Additionally, campuses in Akron and Boardman are limiting entry points and will screen visitors for illness, travel history and exposure to the COVID-19 strain. Large, heated tents at emergency rooms at both campuses will be erected to expand capacity if needed. Further, volunteers will be limited to those younger than 60, and the Doggie Brigade is temporarily suspended.
Meanwhile, skilled nursing facilities in the Mahoning and Shenango valleys are joining their counterparts across the nation in taking measures to protect residents in light of COVID-19, and they expect more measures to be implemented as soon as Friday.
For instance, at Hampton Woods in Poland, the facility essentially is on lock-down. Visitation is limited to one family member per patient, and before entering the facility they are screened and their temperature taken, a precaution the nursing home industry is adopting nationwide.
The adjoining Center for Rehabilitation at Hampton Woods stopped providing out-patient treatment effective today, according to a patient who routinely receives physical and occupational therapy there.
In Youngstown, Heritage Manor nursing home and Levy Gardens Assisted Living likewise are limiting visitation, based on guidelines set by the Ohio Department of Health, Centers for Disease Control and Prevention, the Centers for Medicare and Medicaid Services and Gov. Mike DeWine, says Eric Murray, executive director for senior services.
On Wednesday, DeWine advised nursing homes to limit visits to one person daily for each resident. For nursing homes in counties directly affected by COVID-19, the disease spread by the coronavirus, or adjacent to those that are affected, “those are the policies they are going to be following,” Murray says.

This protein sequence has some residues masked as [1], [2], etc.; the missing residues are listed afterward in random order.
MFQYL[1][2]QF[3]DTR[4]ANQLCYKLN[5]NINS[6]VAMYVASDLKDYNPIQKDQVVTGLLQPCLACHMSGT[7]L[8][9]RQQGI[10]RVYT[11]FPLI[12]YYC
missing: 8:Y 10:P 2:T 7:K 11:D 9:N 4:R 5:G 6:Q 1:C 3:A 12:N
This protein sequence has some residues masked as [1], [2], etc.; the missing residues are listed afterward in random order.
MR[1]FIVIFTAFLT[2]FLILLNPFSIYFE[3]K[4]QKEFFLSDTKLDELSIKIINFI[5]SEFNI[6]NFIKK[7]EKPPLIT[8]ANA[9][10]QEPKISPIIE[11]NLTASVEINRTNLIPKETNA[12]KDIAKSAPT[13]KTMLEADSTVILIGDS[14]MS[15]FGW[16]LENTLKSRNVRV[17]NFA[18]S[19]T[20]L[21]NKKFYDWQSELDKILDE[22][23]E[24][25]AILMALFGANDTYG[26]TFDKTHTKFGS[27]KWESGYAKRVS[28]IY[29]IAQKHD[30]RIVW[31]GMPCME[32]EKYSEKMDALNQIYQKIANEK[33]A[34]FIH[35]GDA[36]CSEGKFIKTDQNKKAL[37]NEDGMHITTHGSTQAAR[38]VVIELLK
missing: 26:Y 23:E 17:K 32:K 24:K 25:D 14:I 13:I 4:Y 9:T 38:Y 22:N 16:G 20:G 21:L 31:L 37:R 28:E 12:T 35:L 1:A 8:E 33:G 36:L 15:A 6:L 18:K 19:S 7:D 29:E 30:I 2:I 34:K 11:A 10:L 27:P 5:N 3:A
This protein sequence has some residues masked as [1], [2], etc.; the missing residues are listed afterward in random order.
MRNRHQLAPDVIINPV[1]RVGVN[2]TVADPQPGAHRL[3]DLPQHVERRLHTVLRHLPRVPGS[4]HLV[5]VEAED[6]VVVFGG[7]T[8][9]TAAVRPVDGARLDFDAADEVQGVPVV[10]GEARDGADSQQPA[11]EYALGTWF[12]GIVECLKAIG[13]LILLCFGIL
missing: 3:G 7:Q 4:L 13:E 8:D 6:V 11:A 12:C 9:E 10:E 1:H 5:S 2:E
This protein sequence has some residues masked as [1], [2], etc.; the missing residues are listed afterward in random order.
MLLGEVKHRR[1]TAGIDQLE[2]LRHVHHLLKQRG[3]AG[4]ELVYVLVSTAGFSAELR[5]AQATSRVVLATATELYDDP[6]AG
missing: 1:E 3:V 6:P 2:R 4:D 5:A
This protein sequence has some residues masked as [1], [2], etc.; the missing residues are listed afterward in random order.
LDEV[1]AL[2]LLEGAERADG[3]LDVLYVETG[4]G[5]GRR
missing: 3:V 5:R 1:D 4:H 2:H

Exceptions are made for end-of-life or emergency situations, he adds.
Heritage Manor is also increasing surveillance of residents, staff, vendors and anyone with “either an operational or a clinical necessity to be in the building,” he says. “We’re asking them screening questions as well as taking their temperature to make sure that they’re not feverish.”
The facilities, operated by the Youngstown Jewish Federation, have sent letters and called residents and their families, informing them of changes in visitation policy. Staff is receiving training on disease transmission precautions, personal protective equipment, hand hygiene and told not to come to work if they are ill, “as well as reinforcing the alcohol-based hand rubs,” Murray says.
Thursday morning, the corporate office of Shepherd of the Valley was in meetings to review what additional policies it would implement at its senior care facilities in Boardman, Howland, Poland and Niles, according to Rachel Ellis, admissions and marketing coordinator at Howland location.
“We’re probably going to start all of that tomorrow,” she says.
“Right now, we’re still in the process of coming up with them. We have a log in for all visitors who are coming in and out of our location. We have hand sanitizer stations set up in the entryway.”
Pictured at top: Mercy Health’s St. Elizabeth Youngstown Hospital sets up a yellow tent near the entrance to its emergency room.